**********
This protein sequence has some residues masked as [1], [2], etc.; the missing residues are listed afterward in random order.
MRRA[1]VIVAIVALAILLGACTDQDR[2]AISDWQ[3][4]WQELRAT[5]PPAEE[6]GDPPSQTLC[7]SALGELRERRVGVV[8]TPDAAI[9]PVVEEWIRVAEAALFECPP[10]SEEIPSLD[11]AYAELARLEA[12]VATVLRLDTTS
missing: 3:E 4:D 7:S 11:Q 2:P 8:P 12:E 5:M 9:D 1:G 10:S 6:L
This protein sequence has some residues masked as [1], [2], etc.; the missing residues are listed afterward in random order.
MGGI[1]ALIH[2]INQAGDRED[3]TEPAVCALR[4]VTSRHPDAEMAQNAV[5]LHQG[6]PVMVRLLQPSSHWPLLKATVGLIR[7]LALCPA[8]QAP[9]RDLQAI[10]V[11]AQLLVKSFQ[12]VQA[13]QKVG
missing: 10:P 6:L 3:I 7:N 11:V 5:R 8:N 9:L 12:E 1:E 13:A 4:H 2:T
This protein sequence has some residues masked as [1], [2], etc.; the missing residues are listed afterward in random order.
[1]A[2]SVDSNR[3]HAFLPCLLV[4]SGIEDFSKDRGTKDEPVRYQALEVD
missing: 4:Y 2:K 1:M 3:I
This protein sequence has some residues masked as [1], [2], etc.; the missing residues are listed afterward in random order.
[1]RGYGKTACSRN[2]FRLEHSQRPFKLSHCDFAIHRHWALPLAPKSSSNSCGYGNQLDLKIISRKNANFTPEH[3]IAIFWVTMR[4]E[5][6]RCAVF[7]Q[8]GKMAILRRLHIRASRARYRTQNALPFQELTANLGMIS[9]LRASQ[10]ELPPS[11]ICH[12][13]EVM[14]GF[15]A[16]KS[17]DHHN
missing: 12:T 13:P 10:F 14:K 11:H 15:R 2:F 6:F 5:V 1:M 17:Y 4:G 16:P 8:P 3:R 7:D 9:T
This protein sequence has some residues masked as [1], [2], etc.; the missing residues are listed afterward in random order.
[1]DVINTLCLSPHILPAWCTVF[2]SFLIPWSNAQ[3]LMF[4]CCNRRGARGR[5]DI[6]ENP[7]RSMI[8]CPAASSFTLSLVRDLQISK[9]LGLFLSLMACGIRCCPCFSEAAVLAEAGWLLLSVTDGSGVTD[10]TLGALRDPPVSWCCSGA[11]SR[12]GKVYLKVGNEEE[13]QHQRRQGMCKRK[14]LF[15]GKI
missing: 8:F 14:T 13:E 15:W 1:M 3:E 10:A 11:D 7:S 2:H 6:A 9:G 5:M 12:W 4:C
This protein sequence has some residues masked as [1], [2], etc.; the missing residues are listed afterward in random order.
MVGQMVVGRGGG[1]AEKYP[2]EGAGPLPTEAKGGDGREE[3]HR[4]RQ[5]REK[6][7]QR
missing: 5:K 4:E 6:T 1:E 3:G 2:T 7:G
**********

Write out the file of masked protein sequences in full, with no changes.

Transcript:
This protein sequence has some residues masked as [1], [2], etc.; the missing residues are listed afterward in random order.
MRRA[1]VIVAIVALAILLGACTDQDR[2]AISDWQ[3][4]WQELRAT[5]PPAEE[6]GDPPSQTLC[7]SALGELRERRVGVV[8]TPDAAI[9]PVVEEWIRVAEAALFECPP[10]SEEIPSLD[11]AYAELARLEA[12]VATVLRLDTTS
missing: 3:E 4:D 7:S 11:Q 2:P 8:P 12:E 5:M 9:D 1:G 10:S 6:L
This protein sequence has some residues masked as [1], [2], etc.; the missing residues are listed afterward in random order.
MGGI[1]ALIH[2]INQAGDRED[3]TEPAVCALR[4]VTSRHPDAEMAQNAV[5]LHQG[6]PVMVRLLQPSSHWPLLKATVGLIR[7]LALCPA[8]QAP[9]RDLQAI[10]V[11]AQLLVKSFQ[12]VQA[13]QKVG
missing: 10:P 6:L 3:I 7:N 11:V 5:R 8:N 9:L 12:E 1:E 13:A 4:H 2:T
This protein sequence has some residues masked as [1], [2], etc.; the missing residues are listed afterward in random order.
[1]A[2]SVDSNR[3]HAFLPCLLV[4]SGIEDFSKDRGTKDEPVRYQALEVD
missing: 4:Y 2:K 1:M 3:I
This protein sequence has some residues masked as [1], [2], etc.; the missing residues are listed afterward in random order.
[1]RGYGKTACSRN[2]FRLEHSQRPFKLSHCDFAIHRHWALPLAPKSSSNSCGYGNQLDLKIISRKNANFTPEH[3]IAIFWVTMR[4]E[5][6]RCAVF[7]Q[8]GKMAILRRLHIRASRARYRTQNALPFQELTANLGMIS[9]LRASQ[10]ELPPS[11]ICH[12][13]EVM[14]GF[15]A[16]KS[17]DHHN
missing: 12:T 13:P 10:F 14:K 11:H 15:R 2:F 6:F 5:V 1:M 17:Y 4:G 16:P 8:P 3:R 7:D 9:T
This protein sequence has some residues masked as [1], [2], etc.; the missing residues are listed afterward in random order.
[1]DVINTLCLSPHILPAWCTVF[2]SFLIPWSNAQ[3]LMF[4]CCNRRGARGR[5]DI[6]ENP[7]RSMI[8]CPAASSFTLSLVRDLQISK[9]LGLFLSLMACGIRCCPCFSEAAVLAEAGWLLLSVTDGSGVTD[10]TLGALRDPPVSWCCSGA[11]SR[12]GKVYLKVGNEEE[13]QHQRRQGMCKRK[14]LF[15]GKI
missing: 8:F 14:T 13:E 15:W 1:M 3:E 10:A 11:D 7:S 2:H 6:A 9:G 5:M 12:W 4:C
This protein sequence has some residues masked as [1], [2], etc.; the missing residues are listed afterward in random order.
MVGQMVVGRGGG[1]AEKYP[2]EGAGPLPTEAKGGDGREE[3]HR[4]RQ[5]REK[6][7]QR
missing: 5:K 4:E 6:T 1:E 3:G 2:T 7:G